The Garbage Harvest
Just last year, a number of city and towns in Japan were devastated by the tsunami. One of the consequences of the disaster was tons of debris in the ocean, floating along on the prevailing currents, eventually washing up on a shore near you. Some debris has already started to show up on Canadian shores and a lot more is still to come that will need to be cleaned up.
This debris in the ocean was the result of a natural event. Unfortunately, we tend to use our waterways, lakes, and oceans as dumping grounds on a regular basis. In the same way, this debris eventually ends up on a shoreline somewhere, polluting yet another natural space.
One of the initiatives to combat this shoreline pollution is The Great Canadian Shoreline Cleanup. This is a national program that started in 1994 by a group of volunteers from the Vancouver Aquarium who got decided to start cleaning up beaches in and around Stanley Park. As they collected litter and debris from the shores, they recorded and submitted what they found to a global program called the International Coastal Cleanup Program. Over the years the program has expanded to different communities across Canada and the world as more and more people joined. As of last year, there are more than 56,000 volunteers and the program is now recognized as one of the largest direct action conservation programs in the world.
In early September of this year, the second year Recreation, Fish and Wildlife students from Selkirk College went on a five-day canoe trip on Slocan Lake. It was proposed prior to the trip that they participate in the The Great Canadian Shoreline Cleanup.
The class started the trip from the Slocan City boat launch and ventured all the way up to the launch on the northernmost point of the lake.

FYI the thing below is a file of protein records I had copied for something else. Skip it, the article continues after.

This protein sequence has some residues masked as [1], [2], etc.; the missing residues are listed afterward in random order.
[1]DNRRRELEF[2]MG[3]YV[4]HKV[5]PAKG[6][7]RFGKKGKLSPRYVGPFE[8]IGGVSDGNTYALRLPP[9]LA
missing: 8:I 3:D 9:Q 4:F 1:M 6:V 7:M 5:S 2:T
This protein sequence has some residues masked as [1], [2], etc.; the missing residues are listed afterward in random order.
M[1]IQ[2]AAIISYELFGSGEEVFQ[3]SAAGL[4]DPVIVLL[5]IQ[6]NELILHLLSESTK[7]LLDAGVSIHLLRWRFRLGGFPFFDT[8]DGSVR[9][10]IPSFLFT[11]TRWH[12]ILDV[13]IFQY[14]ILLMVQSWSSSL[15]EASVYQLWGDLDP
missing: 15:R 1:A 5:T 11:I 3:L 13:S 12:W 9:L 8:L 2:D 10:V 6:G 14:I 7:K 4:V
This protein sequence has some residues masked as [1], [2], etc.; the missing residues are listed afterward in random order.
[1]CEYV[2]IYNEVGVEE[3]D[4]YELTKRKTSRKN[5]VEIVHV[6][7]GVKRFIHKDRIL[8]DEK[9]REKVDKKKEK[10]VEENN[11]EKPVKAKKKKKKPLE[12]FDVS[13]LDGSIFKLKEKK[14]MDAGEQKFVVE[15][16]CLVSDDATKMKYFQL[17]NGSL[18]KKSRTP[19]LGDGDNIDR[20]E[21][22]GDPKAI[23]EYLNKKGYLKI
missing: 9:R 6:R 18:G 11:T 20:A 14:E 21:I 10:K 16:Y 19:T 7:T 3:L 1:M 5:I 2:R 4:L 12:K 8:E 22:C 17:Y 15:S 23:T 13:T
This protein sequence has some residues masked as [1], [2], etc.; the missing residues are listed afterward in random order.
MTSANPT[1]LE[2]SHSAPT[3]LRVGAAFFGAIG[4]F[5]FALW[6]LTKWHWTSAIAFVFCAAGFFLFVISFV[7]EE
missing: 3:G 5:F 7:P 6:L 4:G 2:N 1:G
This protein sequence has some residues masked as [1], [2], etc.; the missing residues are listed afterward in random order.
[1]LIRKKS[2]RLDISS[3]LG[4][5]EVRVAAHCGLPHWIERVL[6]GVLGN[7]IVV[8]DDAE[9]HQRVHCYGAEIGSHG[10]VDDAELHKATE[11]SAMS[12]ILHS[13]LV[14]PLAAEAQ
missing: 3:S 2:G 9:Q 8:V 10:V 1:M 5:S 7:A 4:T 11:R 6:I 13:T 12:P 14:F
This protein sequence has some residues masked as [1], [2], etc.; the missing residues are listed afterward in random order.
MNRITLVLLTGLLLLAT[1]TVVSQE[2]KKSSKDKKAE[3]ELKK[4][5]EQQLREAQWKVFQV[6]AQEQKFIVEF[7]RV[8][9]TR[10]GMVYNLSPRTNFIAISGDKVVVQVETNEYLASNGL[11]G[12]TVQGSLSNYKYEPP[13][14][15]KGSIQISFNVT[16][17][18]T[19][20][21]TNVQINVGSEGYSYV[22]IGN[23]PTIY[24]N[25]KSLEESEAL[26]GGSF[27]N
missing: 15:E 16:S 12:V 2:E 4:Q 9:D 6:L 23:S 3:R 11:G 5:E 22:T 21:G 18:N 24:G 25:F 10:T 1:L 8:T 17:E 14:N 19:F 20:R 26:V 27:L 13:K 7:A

They stayed close to the west side, along Valhalla Provincial Park during the trip, picking up garbage as they went along. The big pieces were easy to spot and take care of, but they were equally interested in taking care of the micro garbage, the small stuff around the size of a loonie.
The group stopped at every beach/ campground. Over the five-day trip the class cleaned about 42 km of shoreline. They found, tires, gas cans, cigarette butts, ammo shells, plastic etc., with inflated balloons as being the strangest piece of garbage.
The good news is that for the most part, they didn’t have to pick up a lot of garbage. What they did notice was how areas that were more motorized-boat friendly and closer to the communities of Silverton and New Denver had significantly more garbage than the more remote areas in the park. Presumably this is due to the increased use of the areas which comes with the easier access.
The Great Canadian Shoreline Cleanup is a great way for the general public to give back to the land we live on, with all its great outdoor recreational areas and the shorelines. It’s quite simple to go for a walk down the shore and pick up garbage along the way. If you would like to make it more official and be a part of the global program, check out http://www.shorelinecleanup.ca. Sign up as a site coordinator and make your own team or see if there are any groups in your area that are already ready to go. Whatever way you do it, join the clean up and be a part of the solution.